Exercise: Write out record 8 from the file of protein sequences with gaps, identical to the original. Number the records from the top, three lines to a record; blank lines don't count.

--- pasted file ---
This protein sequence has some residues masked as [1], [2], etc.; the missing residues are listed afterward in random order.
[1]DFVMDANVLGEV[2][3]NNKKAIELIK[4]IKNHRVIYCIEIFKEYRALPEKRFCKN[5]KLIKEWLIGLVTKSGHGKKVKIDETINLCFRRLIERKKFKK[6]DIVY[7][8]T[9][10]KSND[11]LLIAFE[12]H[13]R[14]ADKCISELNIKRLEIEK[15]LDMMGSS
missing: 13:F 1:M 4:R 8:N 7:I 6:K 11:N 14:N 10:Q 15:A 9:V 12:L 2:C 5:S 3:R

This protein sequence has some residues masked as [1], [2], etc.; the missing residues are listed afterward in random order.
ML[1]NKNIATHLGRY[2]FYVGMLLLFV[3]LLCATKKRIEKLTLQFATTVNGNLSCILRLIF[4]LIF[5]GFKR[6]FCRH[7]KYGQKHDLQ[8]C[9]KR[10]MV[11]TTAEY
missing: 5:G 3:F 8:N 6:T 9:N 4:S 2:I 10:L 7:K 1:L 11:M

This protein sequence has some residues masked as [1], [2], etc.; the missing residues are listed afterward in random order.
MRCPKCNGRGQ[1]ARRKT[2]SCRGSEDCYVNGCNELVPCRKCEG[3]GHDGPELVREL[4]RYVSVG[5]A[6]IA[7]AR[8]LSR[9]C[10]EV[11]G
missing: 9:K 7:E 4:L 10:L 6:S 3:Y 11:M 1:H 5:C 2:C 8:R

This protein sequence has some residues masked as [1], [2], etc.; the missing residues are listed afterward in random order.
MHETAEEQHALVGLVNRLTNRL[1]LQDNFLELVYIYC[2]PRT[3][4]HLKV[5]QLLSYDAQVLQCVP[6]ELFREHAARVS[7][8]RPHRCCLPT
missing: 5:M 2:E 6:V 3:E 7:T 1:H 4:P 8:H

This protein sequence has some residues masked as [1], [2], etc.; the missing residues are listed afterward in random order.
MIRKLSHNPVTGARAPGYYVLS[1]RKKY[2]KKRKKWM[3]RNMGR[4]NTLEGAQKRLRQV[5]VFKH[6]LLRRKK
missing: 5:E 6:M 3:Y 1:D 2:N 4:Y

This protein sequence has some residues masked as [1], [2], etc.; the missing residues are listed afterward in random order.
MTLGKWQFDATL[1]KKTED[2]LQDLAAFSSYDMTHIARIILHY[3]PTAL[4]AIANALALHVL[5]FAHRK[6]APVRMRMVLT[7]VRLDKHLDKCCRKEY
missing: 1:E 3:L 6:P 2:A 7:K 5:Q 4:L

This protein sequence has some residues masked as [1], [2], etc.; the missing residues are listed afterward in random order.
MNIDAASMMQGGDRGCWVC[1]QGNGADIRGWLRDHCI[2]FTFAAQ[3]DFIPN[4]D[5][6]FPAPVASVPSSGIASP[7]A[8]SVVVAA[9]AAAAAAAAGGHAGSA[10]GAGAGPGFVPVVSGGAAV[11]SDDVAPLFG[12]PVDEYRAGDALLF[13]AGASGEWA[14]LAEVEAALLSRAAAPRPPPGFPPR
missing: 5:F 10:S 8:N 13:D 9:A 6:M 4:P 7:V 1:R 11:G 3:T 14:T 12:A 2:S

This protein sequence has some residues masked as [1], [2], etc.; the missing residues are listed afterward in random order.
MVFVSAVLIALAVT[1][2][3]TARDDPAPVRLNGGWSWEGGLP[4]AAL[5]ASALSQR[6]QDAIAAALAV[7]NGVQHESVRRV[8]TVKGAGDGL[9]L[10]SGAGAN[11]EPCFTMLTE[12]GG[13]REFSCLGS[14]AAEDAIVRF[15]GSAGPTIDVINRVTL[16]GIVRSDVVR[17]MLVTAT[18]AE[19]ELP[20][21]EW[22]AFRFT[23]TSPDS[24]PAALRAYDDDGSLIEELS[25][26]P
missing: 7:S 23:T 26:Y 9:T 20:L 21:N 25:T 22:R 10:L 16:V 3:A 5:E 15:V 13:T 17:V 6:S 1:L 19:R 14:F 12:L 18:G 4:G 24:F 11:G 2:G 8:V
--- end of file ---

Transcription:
This protein sequence has some residues masked as [1], [2], etc.; the missing residues are listed afterward in random order.
MVFVSAVLIALAVT[1][2][3]TARDDPAPVRLNGGWSWEGGLP[4]AAL[5]ASALSQR[6]QDAIAAALAV[7]NGVQHESVRRV[8]TVKGAGDGL[9]L[10]SGAGAN[11]EPCFTMLTE[12]GG[13]REFSCLGS[14]AAEDAIVRF[15]GSAGPTIDVINRVTL[16]GIVRSDVVR[17]MLVTAT[18]AE[19]ELP[20][21]EW[22]AFRFT[23]TSPDS[24]PAALRAYDDDGSLIEELS[25][26]P
missing: 7:S 23:T 26:Y 9:T 20:L 21:N 25:T 22:R 10:L 16:V 3:A 5:E 15:V 13:T 17:V 6:S 1:L 19:R 14:F 12:L 18:G 4:G 24:F 11:G 2:G 8:V